A former Canadian diplomat detained in China for more than five months is a “fighter,” and holding up extraordinarily well in difficult conditions as Canada seeks his release, his employer says.
Robert Malley, president and chief executive officer of the International Crisis Group, said he worries about Michael Kovrig, the group’s adviser for North East Asia, but has heard he has been “remarkably resilient” in captivity.
“One can never surmise how somebody is going to survive conditions like this. But everything we have heard is that he’s a fighter, and he’s somebody who has great faith in the future,” Mr. Malley said during an interview this week in Vancouver.
“He’s fighting and being as resilient and courageous as one could hope."
Mr. Malley said the Crisis Group, a non-governmental organization that works to prevent and resolve armed conflicts, has been in touch with the Canadian government and Mr. Kovrig’s family.
Mr. Kovrig was detained along with entrepreneur Michael Spavor after Canada arrested Meng Wanzhou, chief financial officer of Huawei Technologies Co. Ltd., in December on a U.S. extradition request. The United States is alleging fraud related to sanctions against Iran. Ms. Meng was granted bail.
On Thursday, Prime Minister Justin Trudeau said he hoped to arrange a one-on-one meeting with Chinese President Xi Jinping at the G20 summit in Japan beginning on June 28. As well as the detentions of Mr. Kovrig and Mr. Spavor, China has also banned or restricted the import of Canadian canola, soybeans, pork and beef since Ms. Meng’s arrest.
Also on Thursday, Ms. Meng’s lawyers were in court to discuss scheduling. Her case is expected to wrap up by the fall of 2020, meaning she would have been detained in Canada for about two years.
Last month, China’s ambassador to Canada, Lu Shaye, told The Globe and Mail that Canada must free Ms. Meng, whose father founded Huawei, before normal relations between the countries can resume.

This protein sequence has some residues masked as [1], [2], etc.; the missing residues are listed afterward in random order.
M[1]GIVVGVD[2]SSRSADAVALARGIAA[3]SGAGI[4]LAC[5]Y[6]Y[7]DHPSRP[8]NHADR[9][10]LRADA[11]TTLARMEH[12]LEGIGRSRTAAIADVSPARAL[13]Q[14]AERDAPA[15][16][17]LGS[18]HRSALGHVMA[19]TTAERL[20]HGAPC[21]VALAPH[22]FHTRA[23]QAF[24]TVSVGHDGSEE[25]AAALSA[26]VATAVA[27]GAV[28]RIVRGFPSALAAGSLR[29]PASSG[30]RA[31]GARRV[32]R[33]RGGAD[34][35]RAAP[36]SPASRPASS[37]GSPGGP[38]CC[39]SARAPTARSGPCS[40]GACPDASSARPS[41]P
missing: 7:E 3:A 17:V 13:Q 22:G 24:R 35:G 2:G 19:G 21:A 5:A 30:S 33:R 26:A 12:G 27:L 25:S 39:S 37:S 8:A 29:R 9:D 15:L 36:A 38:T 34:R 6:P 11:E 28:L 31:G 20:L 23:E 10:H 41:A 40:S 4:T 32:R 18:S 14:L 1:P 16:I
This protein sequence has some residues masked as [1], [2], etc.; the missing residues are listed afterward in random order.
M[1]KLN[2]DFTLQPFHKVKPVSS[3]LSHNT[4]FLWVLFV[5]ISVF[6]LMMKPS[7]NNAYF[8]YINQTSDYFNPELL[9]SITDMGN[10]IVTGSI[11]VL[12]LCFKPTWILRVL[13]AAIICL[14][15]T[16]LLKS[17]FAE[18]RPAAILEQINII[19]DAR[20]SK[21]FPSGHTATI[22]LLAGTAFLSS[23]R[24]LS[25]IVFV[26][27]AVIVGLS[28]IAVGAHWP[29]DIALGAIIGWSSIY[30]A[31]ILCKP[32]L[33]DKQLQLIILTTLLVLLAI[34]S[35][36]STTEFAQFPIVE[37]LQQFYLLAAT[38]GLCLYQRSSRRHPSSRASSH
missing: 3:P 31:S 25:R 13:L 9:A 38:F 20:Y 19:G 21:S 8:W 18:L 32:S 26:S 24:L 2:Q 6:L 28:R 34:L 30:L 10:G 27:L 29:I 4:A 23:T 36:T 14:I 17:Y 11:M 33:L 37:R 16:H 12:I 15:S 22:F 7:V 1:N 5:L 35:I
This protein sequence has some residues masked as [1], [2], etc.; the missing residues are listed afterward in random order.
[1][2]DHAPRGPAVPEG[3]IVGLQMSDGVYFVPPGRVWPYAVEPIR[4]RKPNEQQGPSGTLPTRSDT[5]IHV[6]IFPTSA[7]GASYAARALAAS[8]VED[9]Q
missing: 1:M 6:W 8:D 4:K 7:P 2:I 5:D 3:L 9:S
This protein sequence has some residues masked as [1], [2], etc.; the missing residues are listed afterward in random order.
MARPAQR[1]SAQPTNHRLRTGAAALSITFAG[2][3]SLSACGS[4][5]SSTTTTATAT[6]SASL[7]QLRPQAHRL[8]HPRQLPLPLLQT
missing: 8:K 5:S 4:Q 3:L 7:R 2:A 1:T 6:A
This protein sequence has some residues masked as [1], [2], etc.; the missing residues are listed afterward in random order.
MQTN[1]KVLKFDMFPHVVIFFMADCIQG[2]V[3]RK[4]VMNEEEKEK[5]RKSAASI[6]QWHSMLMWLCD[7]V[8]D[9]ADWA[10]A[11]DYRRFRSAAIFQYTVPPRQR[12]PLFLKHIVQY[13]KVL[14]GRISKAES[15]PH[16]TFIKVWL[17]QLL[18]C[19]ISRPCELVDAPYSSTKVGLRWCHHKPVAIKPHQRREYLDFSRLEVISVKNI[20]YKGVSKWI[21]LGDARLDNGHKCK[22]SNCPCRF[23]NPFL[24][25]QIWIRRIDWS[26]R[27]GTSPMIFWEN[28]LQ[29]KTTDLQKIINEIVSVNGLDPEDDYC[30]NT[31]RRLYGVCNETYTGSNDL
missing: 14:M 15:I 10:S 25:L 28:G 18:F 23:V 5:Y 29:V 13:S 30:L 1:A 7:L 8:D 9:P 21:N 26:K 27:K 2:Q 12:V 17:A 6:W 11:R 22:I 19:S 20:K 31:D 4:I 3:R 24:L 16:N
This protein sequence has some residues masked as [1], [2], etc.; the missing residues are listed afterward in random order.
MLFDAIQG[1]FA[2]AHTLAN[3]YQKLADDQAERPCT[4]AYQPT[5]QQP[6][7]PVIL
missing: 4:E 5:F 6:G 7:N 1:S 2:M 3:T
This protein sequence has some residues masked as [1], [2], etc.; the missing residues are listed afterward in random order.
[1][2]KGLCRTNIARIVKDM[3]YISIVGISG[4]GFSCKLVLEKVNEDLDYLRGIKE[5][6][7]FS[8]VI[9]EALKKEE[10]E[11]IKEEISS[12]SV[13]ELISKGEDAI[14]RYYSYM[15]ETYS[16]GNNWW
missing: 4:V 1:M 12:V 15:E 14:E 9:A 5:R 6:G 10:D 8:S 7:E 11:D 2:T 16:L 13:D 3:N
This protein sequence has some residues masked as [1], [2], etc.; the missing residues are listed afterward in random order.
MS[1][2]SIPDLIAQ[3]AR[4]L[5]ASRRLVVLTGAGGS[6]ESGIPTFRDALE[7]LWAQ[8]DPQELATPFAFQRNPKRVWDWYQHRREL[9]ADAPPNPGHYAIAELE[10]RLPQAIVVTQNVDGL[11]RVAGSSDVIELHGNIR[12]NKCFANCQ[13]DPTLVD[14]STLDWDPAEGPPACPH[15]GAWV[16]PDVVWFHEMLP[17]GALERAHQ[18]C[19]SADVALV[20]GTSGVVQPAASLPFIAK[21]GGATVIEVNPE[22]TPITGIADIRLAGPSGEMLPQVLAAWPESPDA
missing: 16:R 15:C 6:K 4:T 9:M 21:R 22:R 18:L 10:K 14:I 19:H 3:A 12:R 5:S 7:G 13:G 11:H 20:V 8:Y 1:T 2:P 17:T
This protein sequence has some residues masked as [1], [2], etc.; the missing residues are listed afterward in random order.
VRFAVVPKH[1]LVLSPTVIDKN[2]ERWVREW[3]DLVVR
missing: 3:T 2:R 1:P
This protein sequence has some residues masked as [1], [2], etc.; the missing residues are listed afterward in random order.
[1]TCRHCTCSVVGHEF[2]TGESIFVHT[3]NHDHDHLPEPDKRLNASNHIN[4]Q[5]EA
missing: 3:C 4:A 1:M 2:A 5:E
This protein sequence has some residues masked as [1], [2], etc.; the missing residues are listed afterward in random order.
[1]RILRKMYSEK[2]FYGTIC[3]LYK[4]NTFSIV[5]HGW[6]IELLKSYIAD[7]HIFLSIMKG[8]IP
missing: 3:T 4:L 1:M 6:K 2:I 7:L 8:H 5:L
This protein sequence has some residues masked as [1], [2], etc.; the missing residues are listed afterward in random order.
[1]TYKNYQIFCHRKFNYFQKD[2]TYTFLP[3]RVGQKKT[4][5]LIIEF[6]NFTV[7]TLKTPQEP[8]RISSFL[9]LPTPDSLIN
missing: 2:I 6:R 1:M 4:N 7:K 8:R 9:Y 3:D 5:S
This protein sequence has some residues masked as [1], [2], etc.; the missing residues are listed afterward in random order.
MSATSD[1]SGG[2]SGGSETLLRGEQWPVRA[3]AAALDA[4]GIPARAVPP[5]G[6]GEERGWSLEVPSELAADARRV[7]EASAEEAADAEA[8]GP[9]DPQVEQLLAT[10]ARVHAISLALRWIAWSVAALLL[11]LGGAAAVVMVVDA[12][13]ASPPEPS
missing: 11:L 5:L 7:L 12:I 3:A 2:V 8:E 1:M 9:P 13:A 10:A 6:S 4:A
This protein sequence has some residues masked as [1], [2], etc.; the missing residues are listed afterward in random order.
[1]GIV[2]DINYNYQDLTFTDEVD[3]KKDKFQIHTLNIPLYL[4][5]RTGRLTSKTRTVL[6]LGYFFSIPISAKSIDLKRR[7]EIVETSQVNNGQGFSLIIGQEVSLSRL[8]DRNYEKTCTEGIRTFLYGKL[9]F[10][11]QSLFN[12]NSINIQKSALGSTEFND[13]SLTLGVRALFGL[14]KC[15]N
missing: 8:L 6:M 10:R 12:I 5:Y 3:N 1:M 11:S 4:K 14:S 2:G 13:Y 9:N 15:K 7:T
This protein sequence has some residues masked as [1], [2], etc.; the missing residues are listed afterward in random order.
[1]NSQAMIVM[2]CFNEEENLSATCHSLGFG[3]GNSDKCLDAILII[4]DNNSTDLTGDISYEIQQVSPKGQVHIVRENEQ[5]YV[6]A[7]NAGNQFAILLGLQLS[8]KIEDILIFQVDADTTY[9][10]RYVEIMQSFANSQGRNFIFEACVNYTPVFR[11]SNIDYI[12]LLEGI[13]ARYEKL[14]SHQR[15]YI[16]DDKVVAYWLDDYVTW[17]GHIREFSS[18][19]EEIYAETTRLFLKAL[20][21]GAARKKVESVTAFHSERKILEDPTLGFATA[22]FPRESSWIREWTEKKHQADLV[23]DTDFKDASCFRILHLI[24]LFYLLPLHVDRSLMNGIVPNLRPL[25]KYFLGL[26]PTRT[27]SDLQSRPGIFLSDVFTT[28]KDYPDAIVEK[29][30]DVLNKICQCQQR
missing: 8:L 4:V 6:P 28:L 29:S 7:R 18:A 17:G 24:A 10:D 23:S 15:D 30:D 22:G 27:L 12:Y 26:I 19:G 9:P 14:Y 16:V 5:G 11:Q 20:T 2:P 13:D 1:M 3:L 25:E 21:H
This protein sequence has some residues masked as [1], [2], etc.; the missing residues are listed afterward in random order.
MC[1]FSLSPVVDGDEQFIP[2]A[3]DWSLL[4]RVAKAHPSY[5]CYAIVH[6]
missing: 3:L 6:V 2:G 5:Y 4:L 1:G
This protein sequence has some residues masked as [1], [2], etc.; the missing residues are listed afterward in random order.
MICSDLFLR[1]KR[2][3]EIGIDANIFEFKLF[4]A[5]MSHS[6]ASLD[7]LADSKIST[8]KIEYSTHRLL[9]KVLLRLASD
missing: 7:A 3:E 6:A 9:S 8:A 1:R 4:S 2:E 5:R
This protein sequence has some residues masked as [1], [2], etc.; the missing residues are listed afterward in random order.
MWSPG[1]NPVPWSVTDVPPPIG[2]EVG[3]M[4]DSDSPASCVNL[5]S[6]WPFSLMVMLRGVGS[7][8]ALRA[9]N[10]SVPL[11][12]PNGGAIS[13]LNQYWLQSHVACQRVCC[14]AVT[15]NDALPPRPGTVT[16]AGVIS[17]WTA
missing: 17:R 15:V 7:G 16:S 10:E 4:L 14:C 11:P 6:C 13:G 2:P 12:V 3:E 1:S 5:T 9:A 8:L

Before joining the Crisis Group in 2017, Mr. Kovrig worked for more than a decade as a Canadian diplomat in Beijing and Hong Kong and at the United Nations in New York, according to the company web site.
Mr. Kovrig speaks Mandarin, and the company says his job is to conduct research and provide analysis on foreign affairs and global security issues in North East Asia, particularly China, Japan and the Korean peninsula.
Mr. Malley said he had no advice to offer Mr. Trudeau and Foreign Affairs Minister Chrystia Freeland on how to resolve the situation. “I think they’re doing exactly what they need to do,” he said.
Ms. Freeland has talked about the importance of high-level dialogue with China to end the impasse, which is the worst diplomatic dispute since formal relations with China were established in 1971, but also condemned the detentions of the two Canadians.
Mr. Malley said the reasons given for detaining Mr. Kovrig have nothing to do with anything he has done.
“There’s never been any serious evidence or any serious charge about anything he has done, so we know he has been caught up in a battle that goes well beyond him,” he said.
Mr. Malley, who worked as a special assistant in the administrations of U.S. presidents Barack Obama and Bill Clinton on the Middle East and Arab-Israeli affairs, among other files, said the detentions counter China’s attempts to be seen as open for business and a responsible global actor.
“Detaining somebody on unfounded charges and holding them arbitrarily without access to lawyers or family for, as I said, almost 200 days, is not the way to go about it.”
Still, he added that it is necessary to continue to engage with China.
“You can’t ignore China. You have to engage with them. That’s not even a matter of debate,” he said.